Meta Platforms picks up AI networking chip team from Graphcore

Meta Platforms Inc has recruited an Oslo-based team that until late last year was creating artificial-intelligence networking technologies at British semiconductor startup Graphcore.

A Meta representative verified the hirings in response to a request for comment, after Reuters found 10 persons whose LinkedIn accounts claimed they worked for Graphcore until December 2022 or January 2023 and later joined Meta in February or March of this year.

"We just welcomed a lot of highly skilled engineers in Oslo to our infrastructure team at Meta. They provide substantial knowledge in the design and development of supercomputing systems to enable AI and machine learning at scale in Meta's data centers," said Jon Carvill, the Meta spokesman.

The move offers more power to the social media giant's attempt to enhance how its data centers handle AI work, as it rushes to deal with demand for AI-oriented infrastructure from teams throughout the firm eager to create new products.

Meta, which owns Facebook and Instagram, has been more dependent on AI technology to target advertising, choose posts for its applications' feeds and remove forbidden material from its platforms.
On top of that, it is now hurrying to join rivals like Microsoft Corp and Alphabet Inc's Google in producing generative AI products capable of generating human-like writing, art and other material, which investors view as the next major growth sector for tech businesses.

The 10 individuals' job profiles on LinkedIn showed the team had worked on AI-specific networking technologies at Graphcore, which creates computer chips and systems tailored for AI work.
Carvill refused to specify what they would be working on at Meta.

Graphcore shuttered its Oslo office as part of a bigger restructure announced in October last year, a representative for the business said, as it struggled to make inroads against U.S.-based rivals like Nvidia Corp and Advanced Micro Devices Inc who dominate the market for AI processors.

Meta already has an in-house team building multiple sorts of chips geared at speeding up and increasing efficiency for its AI work, including a network chip that serves a kind of air traffic management role for servers, two individuals told Reuters.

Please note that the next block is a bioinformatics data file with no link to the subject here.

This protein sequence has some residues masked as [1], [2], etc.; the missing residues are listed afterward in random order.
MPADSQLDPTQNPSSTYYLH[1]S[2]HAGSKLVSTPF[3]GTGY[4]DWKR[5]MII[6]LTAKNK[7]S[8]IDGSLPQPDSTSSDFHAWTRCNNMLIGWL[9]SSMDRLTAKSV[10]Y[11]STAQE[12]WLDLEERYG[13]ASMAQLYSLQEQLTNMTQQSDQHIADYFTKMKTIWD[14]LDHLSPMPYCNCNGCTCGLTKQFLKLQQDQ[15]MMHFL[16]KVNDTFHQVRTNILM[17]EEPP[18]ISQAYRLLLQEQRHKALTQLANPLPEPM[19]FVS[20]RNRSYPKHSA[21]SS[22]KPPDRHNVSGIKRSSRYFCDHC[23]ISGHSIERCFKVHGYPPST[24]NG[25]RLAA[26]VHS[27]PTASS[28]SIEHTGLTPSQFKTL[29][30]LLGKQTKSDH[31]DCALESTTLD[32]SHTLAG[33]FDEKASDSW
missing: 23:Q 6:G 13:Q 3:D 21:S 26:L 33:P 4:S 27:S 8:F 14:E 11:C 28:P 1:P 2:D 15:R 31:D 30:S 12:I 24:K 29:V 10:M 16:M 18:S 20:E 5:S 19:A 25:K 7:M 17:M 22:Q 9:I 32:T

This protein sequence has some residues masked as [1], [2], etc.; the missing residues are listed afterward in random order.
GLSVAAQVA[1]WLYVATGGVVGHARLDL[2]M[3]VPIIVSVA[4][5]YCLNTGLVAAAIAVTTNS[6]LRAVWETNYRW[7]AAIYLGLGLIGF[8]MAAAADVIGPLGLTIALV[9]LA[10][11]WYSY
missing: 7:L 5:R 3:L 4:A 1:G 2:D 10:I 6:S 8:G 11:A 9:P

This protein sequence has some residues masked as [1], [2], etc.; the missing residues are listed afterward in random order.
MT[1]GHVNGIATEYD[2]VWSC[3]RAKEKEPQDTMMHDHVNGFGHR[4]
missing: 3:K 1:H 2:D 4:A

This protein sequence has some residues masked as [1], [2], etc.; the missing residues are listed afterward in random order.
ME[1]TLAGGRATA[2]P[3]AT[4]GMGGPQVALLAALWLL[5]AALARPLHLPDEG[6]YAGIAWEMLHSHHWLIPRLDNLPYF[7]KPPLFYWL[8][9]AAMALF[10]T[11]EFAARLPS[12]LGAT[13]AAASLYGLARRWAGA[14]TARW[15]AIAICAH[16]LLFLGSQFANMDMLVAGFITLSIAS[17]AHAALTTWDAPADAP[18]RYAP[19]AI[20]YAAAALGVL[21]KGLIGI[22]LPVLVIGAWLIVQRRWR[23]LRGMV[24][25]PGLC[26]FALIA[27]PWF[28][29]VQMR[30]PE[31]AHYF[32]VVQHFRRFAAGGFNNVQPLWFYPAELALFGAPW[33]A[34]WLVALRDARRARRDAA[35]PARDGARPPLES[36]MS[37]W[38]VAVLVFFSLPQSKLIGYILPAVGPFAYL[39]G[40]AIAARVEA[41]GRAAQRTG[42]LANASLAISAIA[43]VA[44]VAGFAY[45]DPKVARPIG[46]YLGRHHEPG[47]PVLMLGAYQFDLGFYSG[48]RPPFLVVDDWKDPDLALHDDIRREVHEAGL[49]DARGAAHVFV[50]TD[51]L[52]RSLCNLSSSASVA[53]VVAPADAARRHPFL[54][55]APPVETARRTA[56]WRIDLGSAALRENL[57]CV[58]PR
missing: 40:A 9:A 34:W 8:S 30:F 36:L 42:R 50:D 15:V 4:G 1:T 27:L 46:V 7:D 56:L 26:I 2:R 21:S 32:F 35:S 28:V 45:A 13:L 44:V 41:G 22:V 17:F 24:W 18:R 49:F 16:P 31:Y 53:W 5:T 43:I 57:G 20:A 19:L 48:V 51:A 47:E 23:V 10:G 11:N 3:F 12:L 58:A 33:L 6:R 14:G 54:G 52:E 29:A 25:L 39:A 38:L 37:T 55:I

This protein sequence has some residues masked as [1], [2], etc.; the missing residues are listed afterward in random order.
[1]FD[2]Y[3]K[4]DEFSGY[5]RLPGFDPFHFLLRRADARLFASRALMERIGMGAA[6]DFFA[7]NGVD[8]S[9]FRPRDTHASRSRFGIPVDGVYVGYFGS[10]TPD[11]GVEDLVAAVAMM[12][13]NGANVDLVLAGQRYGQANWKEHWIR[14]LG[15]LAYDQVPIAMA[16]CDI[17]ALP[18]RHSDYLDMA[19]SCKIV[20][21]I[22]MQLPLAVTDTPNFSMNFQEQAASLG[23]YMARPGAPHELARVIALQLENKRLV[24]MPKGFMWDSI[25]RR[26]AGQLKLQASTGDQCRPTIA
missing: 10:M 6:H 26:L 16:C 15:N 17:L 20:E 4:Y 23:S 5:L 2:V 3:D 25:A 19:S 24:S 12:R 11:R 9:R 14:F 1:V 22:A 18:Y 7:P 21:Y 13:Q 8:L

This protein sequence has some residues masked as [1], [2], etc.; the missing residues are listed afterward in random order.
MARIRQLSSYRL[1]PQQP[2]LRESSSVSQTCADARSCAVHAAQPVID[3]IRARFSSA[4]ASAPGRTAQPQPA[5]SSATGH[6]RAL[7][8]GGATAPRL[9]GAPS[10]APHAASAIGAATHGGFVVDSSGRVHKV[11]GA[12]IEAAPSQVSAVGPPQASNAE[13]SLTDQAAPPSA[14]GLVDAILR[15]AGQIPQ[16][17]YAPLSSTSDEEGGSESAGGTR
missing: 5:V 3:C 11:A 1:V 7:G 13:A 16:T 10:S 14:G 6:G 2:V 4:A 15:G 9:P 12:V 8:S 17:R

Efficient networking is particularly helpful for current AI systems like those powering chatbot ChatGPT or image-generation tool Dall-E, which are much too huge to fit onto a single processor chip and must instead be divided out among multiple chips connected together.

A new sort of network chip has evolved to assist keep data traveling smoothly inside such computer clusters. Nvidia, AMD and Intel Corp all produce similar network processors.

In addition to its network chip, Meta is also creating a complicated computational chip to both train AI models and execute inference, a process in which the trained models make judgements and create replies to prompts, although it does not anticipate that chip to be available until around 2025.

Graphcore, one of the UK's most valuable tech businesses, formerly was viewed by investors like Microsoft and venture capital company Sequoia as a promising prospective contender to Nvidia's dominating dominance in the market for AI chip systems.

However, it encountered a setback in 2020 when Microsoft abandoned an early arrangement to acquire Graphcore's processors for its Azure cloud computing platform, according to a story by UK daily The Times. Microsoft instead employed Nvidia's GPUs to construct the huge infrastructure enabling ChatGPT developer OpenAI, which Microsoft also backs.

Sequoia has subsequently written down its stake in Graphcore to zero, but it remains on the company's board, according to a person familiar with the situation. The write-down was initially revealed by Insider in October.

The Graphcore representative admitted the difficulties, but claimed the business was "perfectly positioned" to take advantage of rising commercial usage of AI.
Graphcore was reportedly valued at $2.8 billion after receiving $222 million in its most recent funding round in 2020.